International Catholic Entity “very sad” After Uganda Annuls Anti-Pornography Law

The Official Logo of CitizenGo. Credit: CitizenGo

The leadership of CitizenGo, the international Catholic activist organization that spearheads family issues, has expressed disappointment at the annulment of the Anti-Pornography Law in Uganda and called on the government of the East African country to petition the Court’s decision.  

Last month, the Constitutional Court scrapped the 2014 legislation that was widely known as the anti-miniskirt law saying it contravenes the Constitution of the Republic of Uganda. 

“It is very sad that anti-family activists have successfully lobbied and used judicial activism to have the law that protected Ugandan children from explicit sexual content scrapped,” CitizenGo officials say in a Monday, September 20 petition.

The August 14 verdict against the Anti-Pornography Law “came as a shock to many Ugandans considering the law has been in effect since 2014,” CitizenGo officials say.

The defunct 2014 Anti-Pornography Act criminalized pornographic activities, indecent dressing that includes wearing of miniskirts and the composition of vulgar music. 


The government said it introduced the law to protect women and children.

In the September 20 petition addressed to Uganda’s Minister of Information, Communications, Technology (ICT) and National Guidance, Frank K. Tumwebaze, Citizen Go officials say the removal of the law is worrying to parents in the East African nation.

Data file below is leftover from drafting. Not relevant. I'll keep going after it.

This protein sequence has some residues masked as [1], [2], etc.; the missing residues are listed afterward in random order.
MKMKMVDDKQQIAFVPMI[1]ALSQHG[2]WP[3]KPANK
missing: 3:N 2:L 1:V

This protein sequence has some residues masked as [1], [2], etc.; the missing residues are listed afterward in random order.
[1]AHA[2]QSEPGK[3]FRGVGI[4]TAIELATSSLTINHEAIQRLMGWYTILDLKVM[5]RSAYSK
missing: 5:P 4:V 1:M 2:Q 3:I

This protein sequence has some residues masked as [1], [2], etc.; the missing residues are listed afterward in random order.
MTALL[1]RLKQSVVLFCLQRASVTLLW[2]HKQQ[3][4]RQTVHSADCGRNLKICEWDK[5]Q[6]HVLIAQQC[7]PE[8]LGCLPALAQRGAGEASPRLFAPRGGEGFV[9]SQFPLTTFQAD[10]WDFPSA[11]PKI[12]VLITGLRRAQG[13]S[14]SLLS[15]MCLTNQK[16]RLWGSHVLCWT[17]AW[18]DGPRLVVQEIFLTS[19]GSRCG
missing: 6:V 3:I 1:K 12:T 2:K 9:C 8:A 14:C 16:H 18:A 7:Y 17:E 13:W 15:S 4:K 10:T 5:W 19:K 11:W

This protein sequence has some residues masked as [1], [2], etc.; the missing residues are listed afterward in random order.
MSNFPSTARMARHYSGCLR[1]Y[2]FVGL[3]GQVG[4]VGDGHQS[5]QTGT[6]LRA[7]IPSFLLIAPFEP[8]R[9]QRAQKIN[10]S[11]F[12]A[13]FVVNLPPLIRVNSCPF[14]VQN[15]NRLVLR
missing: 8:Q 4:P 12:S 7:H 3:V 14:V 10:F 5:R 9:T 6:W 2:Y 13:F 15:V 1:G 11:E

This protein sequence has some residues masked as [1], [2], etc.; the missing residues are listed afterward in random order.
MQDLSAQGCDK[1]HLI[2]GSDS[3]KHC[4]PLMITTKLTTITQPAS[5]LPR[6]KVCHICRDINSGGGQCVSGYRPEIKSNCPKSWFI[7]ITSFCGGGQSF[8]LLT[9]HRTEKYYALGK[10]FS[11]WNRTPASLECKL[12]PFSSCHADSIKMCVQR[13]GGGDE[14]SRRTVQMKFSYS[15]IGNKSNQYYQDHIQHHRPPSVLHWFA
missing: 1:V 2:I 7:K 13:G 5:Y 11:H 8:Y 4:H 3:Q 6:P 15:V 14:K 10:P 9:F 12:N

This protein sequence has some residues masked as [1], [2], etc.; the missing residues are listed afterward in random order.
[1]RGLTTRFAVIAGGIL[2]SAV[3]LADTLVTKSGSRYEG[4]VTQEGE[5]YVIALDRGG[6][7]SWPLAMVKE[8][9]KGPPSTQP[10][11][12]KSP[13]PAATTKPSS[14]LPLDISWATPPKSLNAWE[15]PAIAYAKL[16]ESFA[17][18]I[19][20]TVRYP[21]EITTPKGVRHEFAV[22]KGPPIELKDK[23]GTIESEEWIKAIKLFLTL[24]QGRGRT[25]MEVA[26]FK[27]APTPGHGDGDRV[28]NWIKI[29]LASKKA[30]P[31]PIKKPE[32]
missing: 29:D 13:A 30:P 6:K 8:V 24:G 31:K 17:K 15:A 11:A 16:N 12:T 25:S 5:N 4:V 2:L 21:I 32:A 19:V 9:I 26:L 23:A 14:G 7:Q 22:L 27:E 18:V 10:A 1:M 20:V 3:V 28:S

“Parents are now worried about the effects this judgement will have especially now that pornography will be accessible without as many regulations,” say officials of the entity founded by the ultra-Catholic HazteOir organization.

In the September 20 petition, CitizenGo officials also express concern about the effects of pornography.

“Pornography viewing can lead to family breakdown, prostitution, sex trafficking and other crimes against women and children,” they say. 

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They add that “lives have been negatively impacted by pornography due to the addictive nature of porn and its impact on the brain.”

For these reasons, officials of the organization that was founded in Spain call on the Minister to appeal the Constitutional Court’s decision.

“We thus call on Uganda’s Minister of ICT and National Guidance to reconsider this move by the courts and have the decision appealed immediately in a bid to protect Ugandans,” they say. 

They insist on the need for the Anti-miniskirt law to be reinstated saying, “Many countries which have not banned pornography are experiencing the downside effects and are now calling for it to be banned.”

Magdalene Kahiu is a Kenyan journalist with passion in Church communication. She holds a Degree in Social Communications from the Catholic University of Eastern Africa (CUEA). Currently, she works as a journalist for ACI Africa.